I was a doctoral candidate at the University of Massachusetts in 1969 when I began to take environmental issues seriously.
I and a small cadre of other like-minded students teamed up with the local chapter of the Sierra Club in Amherst to organize “teach-ins” on air and water pollution.
We weren’t alone.
People from all walks of life were waking up to the fact that air and water pollution were significant problems demanding our attention.
The first Earth Day in the spring of 1970 was full of excitement and hope, with public demonstrations occurring across the country.
It was no coincidence that these events coincided with the creation of the Environmental Protection Agency and, shortly thereafter, the Clean Air and Water acts.
We had our own hero in Maine Sen. Edmund Muskie. It was a time when young idealists actually did influence events in Washington.
During the 1970s and 1980s, we experienced genuine reductions in air and water pollution.
Rivers became noticeably cleaner, and the obvious signs of poor air quality — odor and particulate matter — were addressed by scrubbers installed on smokestacks and catalytic converters on automobile exhaust systems.
We could see where we were going when we drove through the Los Angeles Basin, and we didn’t experience tearing eyes as my wife had when she was a child and lived in Southern California.
But the 1980s had a surprise in store for us: invisible, odorless gases were building up in our atmosphere, and they would change the way we view the Earth. They became known as greenhouse gases because they remind us of the way a glass roof in a greenhouse traps the heat inside.
Carbon dioxide is one, water vapor another, methane a third.
Carbon dioxide is not the most potent, but it is the most abundant, so its overall impact gives it a unique status.
Unfortunately, few people at the time gave credence to the notion that the concentration of greenhouse gases in the atmosphere was related to the warming trend experienced during the waning years of the 20th century, a warming trend we now label as global warming.
By 2000, the average carbon dioxide concentration had reached 370 parts per million (a 33 percent increase from the early 1800s), and the average global temperature had risen more than a degree.
A degree or so may not seem like much, but given the Earth’s unequal heating and the global circulation pattern of water and wind, global warming affects the Earth differentially.
The average annual temperature in the Northeast grew by a degree and a half just in the period between 1970 and 2000. The average winter temperature in Maine during that same time climbed by approximately four degrees Fahrenheit!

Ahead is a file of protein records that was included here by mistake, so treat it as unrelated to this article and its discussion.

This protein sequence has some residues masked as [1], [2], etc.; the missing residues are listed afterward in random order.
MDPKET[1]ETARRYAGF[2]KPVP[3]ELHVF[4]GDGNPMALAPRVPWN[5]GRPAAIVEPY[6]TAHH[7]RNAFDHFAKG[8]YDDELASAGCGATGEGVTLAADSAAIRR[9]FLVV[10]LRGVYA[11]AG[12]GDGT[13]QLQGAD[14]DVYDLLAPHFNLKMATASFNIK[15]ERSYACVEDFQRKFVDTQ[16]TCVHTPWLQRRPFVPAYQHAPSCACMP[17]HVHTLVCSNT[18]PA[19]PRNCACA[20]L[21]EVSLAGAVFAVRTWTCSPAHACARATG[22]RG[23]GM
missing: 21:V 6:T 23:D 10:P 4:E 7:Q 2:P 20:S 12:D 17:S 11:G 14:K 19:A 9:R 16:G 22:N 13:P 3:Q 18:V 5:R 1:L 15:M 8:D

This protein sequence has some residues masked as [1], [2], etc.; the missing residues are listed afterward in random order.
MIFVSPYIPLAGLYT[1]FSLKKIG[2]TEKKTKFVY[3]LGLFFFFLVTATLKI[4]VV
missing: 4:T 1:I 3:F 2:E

Even more alarming, the most recent decade, 2000-2010, has been the warmest on record.
Not surprisingly, the concentration of CO2 in the atmosphere has continued its upward march, reaching 393.6 ppm in February of this year.
Global warming is an undisputed fact, and the idea that human activities are responsible for it is now accepted by the overwhelming majority of the world’s scientists.
Nevertheless, the human species seems paralyzed in the face of this threat.
The concentration of carbon dioxide in our atmosphere continues to rise, now at the rate of about 2 ppm per year, and the average global temperature continues upward at about half a degree per decade.
And year after year, consistent with scientific predictions for climate change, we experience record-breaking floods, droughts, tornadoes, forest fires, melting glaciers, rising sea levels and a multitude of other distressing signs of the drama unfolding about us.
So what is it we are to make of Earth Day in 2012?
I may be old-fashioned, but I still believe there is merit in committing ourselves to setting an example for responsible energy use in our own lives.
A simple change to compact fluorescent light bulbs, a car that gets better gas mileage, a lower thermostat, a few solar panels, an Energy Star appliance, better home insulation — such steps, when multiplied by millions of people, can have a huge impact on our nation’s carbon footprint.
But that is not enough.
In 1970 we had a government that could take bipartisan action on behalf of our environment.
That is not the case today.
So we must exert much greater pressure on our elected officials to confront global warming head-on, and not simply adapt to the otherwise inevitable outcomes of climate change.
It is not jobs versus the environment. What job will be worth having if we don’t have a planet to sustain us?
It is way past time to just clean up roadside litter on April 22, and then return to business as usual.
Joseph Hardy is a retired educator and mediator. He lives in Wells.